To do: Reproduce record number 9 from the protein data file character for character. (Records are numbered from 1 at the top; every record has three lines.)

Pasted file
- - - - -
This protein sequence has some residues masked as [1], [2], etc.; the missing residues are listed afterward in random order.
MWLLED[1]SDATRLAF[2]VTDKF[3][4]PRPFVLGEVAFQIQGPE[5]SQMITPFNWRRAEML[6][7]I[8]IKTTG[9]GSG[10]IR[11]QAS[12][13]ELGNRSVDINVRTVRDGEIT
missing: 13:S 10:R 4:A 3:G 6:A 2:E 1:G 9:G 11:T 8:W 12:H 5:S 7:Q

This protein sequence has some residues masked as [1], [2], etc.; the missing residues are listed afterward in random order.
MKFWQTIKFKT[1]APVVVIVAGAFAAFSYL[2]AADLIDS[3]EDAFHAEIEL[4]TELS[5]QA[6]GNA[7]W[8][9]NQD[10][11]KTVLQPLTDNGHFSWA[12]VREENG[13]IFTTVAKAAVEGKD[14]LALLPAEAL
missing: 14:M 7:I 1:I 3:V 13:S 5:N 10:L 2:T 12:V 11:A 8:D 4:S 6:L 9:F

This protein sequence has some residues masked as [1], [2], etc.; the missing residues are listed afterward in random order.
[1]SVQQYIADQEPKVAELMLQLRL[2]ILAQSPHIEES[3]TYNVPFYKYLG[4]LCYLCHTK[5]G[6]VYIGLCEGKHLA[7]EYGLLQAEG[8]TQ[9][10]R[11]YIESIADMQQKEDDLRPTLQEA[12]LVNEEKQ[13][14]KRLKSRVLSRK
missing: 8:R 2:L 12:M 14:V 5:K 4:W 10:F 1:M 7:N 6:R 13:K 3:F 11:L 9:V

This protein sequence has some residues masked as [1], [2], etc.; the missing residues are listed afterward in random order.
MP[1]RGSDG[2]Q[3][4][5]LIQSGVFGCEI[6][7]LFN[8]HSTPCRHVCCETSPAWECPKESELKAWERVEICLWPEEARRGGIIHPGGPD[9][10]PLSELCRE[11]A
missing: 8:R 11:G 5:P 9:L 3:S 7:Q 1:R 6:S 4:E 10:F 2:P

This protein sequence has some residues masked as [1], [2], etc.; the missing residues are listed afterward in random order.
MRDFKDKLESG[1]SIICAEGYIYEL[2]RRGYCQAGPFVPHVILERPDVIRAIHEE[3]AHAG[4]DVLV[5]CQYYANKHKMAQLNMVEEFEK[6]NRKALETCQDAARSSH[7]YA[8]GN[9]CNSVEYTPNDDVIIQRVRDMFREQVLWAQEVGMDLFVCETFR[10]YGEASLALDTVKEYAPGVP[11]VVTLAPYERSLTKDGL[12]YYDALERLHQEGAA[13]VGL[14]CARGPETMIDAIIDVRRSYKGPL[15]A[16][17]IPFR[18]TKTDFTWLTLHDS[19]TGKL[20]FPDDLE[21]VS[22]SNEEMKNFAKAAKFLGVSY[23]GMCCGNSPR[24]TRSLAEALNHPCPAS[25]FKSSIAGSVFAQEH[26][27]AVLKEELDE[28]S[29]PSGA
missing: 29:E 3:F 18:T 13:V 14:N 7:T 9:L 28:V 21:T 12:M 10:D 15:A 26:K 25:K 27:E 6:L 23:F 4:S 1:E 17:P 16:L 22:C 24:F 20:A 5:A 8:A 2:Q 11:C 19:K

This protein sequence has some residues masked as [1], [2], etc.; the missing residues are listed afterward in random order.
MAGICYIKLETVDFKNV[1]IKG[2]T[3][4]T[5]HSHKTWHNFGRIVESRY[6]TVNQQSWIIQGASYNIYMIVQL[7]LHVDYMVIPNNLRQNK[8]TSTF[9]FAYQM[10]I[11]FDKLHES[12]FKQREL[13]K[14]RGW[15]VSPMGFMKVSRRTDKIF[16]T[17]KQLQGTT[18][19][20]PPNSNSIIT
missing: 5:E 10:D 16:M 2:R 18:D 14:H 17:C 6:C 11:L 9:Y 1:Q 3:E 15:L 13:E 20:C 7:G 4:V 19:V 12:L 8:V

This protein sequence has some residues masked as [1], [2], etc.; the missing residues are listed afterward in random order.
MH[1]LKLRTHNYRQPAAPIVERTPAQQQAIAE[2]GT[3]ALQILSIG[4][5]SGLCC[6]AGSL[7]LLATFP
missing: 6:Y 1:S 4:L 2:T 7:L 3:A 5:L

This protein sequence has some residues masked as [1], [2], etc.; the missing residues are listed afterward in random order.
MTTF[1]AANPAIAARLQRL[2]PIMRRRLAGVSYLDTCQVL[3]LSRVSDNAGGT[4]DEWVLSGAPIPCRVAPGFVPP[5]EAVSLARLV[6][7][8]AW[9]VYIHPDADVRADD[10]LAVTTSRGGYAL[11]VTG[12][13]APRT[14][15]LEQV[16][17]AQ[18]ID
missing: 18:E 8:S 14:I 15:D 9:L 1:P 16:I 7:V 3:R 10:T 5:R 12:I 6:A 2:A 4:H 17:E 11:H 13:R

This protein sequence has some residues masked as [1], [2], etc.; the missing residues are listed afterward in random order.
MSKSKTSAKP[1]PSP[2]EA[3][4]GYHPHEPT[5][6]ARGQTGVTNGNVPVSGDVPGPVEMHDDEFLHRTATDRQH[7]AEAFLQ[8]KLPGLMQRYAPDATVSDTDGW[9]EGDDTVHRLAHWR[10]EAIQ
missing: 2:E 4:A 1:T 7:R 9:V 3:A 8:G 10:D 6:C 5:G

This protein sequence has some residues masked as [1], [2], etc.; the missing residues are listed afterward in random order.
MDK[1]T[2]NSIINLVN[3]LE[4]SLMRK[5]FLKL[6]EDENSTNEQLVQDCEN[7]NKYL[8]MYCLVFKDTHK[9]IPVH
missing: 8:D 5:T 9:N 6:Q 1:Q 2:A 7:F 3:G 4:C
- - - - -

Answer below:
This protein sequence has some residues masked as [1], [2], etc.; the missing residues are listed afterward in random order.
MSKSKTSAKP[1]PSP[2]EA[3][4]GYHPHEPT[5][6]ARGQTGVTNGNVPVSGDVPGPVEMHDDEFLHRTATDRQH[7]AEAFLQ[8]KLPGLMQRYAPDATVSDTDGW[9]EGDDTVHRLAHWR[10]EAIQ
missing: 2:E 4:A 1:T 7:R 9:V 3:A 8:G 10:D 6:C 5:G